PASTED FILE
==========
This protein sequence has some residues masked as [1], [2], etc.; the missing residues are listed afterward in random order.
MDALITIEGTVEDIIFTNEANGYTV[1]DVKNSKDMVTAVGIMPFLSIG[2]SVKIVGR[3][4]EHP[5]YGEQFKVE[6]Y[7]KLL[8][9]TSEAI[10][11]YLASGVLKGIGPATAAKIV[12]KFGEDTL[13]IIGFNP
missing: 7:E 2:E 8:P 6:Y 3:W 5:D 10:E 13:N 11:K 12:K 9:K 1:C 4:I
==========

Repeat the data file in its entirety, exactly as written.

This protein sequence has some residues masked as [1], [2], etc.; the missing residues are listed afterward in random order.
MDALITIEGTVEDIIFTNEANGYTV[1]DVKNSKDMVTAVGIMPFLSIG[2]SVKIVGR[3][4]EHP[5]YGEQFKVE[6]Y[7]KLL[8][9]TSEAI[10][11]YLASGVLKGIGPATAAKIV[12]KFGEDTL[13]IIGFNP
missing: 7:E 2:E 8:P 6:Y 3:W 5:D 10:E 13:N 11:K 12:K 9:K 1:C 4:I